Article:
stop writing about Indians
she told me again
only louder as if
I was hard of hearing
you have to allow authors
their subjects, she said
stop writing about
what isn’ t in the text
which is just our entire history
excerpt from graduate school first semester: so here I am writing about Indians again, Cheryl Savageau
This morning I watched a documentary about the public works projects of the early 20th century. Dams that created hydro electricity for cities. Aqueducts that brought water to cities. Public parks that were protected from cities. They talked about the setting aside of land and the movement of dirt, but not the displacement of Native Americans who had lived on land before it got protected or turned into dirt. The Indians who weren’t in the text.
Our history is the future. This is the title of Nick’s book and it captures a belief about history that matters. So often we are taught history as a thing that happened back then. It is static and has little to do with us today aside from being occasionally interesting. But history is indeed story and we’re in the midst of it. The things that happened back then reach forward to us in a hundred different ways. My maternal grandmother was born in 1919 in the Ukraine. Her life contained the aftermath of the Russian Revolution, WW2, Stalin, Hitler, postwar immigration, the Big Bopper and the Bee Gees. Moon landings and space shuttles. My paternal grandmother was born around the same time in northwestern Ontario. Her life contained residential schools and trap lines, Treaty 3 and the concentration of Anishnaabe families into reserves, the children she outlived. We live under laws and policies that were developed more than a hundred years ago, and with the consequences of others.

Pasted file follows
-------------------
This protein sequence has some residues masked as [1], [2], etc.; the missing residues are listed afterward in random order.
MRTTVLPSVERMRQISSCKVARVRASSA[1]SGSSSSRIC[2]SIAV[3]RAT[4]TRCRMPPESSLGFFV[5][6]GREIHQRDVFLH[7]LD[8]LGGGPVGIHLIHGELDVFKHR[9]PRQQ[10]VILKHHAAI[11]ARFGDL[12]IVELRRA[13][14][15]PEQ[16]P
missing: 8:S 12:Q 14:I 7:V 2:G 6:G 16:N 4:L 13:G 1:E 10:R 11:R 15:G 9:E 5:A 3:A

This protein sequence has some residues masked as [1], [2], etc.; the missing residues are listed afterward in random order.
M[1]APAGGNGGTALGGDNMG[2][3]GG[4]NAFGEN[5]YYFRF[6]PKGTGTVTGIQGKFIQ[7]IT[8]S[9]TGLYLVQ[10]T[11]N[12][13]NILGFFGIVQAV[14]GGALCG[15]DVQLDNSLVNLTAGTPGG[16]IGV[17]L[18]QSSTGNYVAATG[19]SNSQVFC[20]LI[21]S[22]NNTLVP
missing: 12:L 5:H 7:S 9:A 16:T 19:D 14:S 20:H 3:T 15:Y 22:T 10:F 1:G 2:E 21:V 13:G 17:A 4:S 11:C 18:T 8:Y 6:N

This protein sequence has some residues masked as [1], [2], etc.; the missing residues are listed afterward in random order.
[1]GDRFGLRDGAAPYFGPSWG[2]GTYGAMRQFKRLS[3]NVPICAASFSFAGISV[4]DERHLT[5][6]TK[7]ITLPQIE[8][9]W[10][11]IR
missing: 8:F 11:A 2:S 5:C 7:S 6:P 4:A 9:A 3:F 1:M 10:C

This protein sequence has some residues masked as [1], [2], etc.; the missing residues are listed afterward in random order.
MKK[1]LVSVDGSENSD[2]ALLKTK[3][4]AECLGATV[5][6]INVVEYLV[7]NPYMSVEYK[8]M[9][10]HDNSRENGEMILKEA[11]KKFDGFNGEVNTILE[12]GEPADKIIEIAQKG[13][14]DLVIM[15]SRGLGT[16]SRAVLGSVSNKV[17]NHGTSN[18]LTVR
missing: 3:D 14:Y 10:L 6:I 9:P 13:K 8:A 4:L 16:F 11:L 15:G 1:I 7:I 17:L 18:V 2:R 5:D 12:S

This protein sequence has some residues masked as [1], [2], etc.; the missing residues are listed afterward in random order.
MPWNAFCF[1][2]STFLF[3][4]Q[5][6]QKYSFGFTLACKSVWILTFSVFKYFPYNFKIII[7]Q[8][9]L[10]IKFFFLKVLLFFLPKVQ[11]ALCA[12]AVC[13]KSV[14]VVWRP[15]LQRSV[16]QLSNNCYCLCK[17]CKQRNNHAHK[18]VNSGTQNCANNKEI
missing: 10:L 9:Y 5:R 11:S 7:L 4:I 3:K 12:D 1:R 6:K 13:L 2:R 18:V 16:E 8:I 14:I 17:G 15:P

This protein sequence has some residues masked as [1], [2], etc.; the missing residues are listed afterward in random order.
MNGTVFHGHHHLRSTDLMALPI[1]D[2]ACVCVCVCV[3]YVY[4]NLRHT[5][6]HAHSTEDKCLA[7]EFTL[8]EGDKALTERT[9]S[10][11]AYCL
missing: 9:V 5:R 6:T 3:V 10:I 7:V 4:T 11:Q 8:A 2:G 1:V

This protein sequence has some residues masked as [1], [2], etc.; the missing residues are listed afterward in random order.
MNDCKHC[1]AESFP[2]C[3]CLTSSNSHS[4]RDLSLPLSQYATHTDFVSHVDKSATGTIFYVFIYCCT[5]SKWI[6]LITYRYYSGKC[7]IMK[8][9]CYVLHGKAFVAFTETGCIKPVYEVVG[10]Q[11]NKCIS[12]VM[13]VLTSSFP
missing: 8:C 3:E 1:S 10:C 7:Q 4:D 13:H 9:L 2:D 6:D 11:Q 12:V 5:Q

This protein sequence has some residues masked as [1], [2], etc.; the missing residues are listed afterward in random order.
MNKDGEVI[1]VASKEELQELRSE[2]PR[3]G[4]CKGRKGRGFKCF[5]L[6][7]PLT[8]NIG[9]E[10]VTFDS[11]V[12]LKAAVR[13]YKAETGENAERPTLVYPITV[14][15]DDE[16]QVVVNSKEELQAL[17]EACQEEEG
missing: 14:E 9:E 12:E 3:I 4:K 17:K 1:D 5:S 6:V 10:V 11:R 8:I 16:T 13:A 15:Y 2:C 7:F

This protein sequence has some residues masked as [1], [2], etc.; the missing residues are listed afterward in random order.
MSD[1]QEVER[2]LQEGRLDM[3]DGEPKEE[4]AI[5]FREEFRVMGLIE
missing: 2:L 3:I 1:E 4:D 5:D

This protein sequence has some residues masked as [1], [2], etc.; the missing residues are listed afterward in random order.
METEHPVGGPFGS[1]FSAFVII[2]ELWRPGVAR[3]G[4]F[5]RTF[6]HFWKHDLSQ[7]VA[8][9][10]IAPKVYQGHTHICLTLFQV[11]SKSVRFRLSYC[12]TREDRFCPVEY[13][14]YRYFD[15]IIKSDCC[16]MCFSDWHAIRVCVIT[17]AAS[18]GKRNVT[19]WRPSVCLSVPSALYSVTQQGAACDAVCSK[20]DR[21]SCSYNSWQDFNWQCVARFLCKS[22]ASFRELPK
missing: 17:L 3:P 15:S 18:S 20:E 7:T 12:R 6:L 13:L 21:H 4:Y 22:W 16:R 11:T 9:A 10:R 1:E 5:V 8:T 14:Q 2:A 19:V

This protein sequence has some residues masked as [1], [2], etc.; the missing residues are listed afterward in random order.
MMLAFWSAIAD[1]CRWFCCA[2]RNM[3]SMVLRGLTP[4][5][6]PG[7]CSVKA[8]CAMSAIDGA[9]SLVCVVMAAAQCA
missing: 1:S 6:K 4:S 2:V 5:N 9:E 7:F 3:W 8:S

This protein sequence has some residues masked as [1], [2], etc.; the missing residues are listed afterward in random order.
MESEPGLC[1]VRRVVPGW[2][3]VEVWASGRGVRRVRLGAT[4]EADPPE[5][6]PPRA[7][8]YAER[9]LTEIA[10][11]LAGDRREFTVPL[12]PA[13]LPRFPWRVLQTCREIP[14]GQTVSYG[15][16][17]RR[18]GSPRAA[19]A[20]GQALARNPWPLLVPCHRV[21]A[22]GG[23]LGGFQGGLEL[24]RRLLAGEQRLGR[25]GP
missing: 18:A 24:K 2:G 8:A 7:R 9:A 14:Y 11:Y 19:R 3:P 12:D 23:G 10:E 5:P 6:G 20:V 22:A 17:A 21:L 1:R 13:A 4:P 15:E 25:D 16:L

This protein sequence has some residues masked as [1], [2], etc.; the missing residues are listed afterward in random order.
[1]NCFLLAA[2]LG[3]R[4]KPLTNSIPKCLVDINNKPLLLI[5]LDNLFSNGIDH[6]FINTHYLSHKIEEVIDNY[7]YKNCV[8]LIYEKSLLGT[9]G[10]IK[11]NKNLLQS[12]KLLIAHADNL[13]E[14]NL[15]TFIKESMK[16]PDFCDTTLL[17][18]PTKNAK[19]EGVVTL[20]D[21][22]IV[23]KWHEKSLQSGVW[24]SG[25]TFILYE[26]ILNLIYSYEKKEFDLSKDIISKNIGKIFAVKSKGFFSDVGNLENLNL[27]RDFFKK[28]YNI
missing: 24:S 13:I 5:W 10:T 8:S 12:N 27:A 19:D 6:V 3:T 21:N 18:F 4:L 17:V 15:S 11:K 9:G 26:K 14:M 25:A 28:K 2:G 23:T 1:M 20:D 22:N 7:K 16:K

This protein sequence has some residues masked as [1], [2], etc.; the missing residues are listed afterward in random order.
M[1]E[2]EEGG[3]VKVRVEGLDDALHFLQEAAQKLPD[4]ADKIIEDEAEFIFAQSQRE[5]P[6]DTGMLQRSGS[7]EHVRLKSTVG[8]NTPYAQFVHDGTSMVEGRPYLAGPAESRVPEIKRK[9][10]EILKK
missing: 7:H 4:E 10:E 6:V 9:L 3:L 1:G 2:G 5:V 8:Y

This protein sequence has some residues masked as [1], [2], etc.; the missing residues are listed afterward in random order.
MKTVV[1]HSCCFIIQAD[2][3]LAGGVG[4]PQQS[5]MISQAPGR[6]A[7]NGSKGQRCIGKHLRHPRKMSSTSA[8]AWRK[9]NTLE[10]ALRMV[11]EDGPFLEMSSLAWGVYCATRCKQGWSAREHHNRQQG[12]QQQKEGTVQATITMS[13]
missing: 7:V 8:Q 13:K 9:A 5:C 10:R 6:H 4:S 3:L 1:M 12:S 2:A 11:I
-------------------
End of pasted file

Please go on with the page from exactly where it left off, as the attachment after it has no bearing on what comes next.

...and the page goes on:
And yet we also live with possibility and promise because history is not only inevitable progress for some and disruption of others. It contains examples we can learn from, actions we can build on, and ideas we develop and expand into new places. For me it is the history of Black Disaspora in Indian country that contains so much promise amid the heartache. The relationships between Black and Native Americans is at once fraught and hopeful. Many of our tribes sheltered slaves, others owned them. Sometimes both. We returned runaway slaves under the terms of treaties we were determined to respect and sheltered them because this wasn’t what we meant. Tiya Miles, in the preface to the collection of essays Crossing Waters Crossing Worlds, notes that there is an third partner in Black and Native American relationships, a constant structuring white presence that gives shape to our ideas about each other. We don’t think about this enough. We need to.
As I read history I am struck by how deliberate colonialism was. It wasn’t “the times” as if now is any different and it wasn’t accidental. I am also struck by the persistence of purity as an ideology and how ideas about purity were invoked to separate us from land and each other and in those things we can find paths forward. We can be just as deliberate about our own decolonizing, about embracing the relationships that impurity creates in and among us.
I am so looking forward to this conversation, there are bios and links below that will introduce us to the panel and other works by the authors you may want to dip into.
If you missed last month’s conversation on Why Indigenous Literatures Matter you can watch that here: https://www.twitch.tv/videos/882335162
And next month we are looking at Memoirs, which are personal histories. We have confirmed with Ernestine Hayes, author of the Tao of Raven, and Demita Frazer who was interviewed for How We Get Free: Black Feminism and the Combahee River Collective by Keeanga-Yamahtta Taylor as well as our chat moderator Jenessa Galenkamp who will take a break from the chat rooom to join the panel.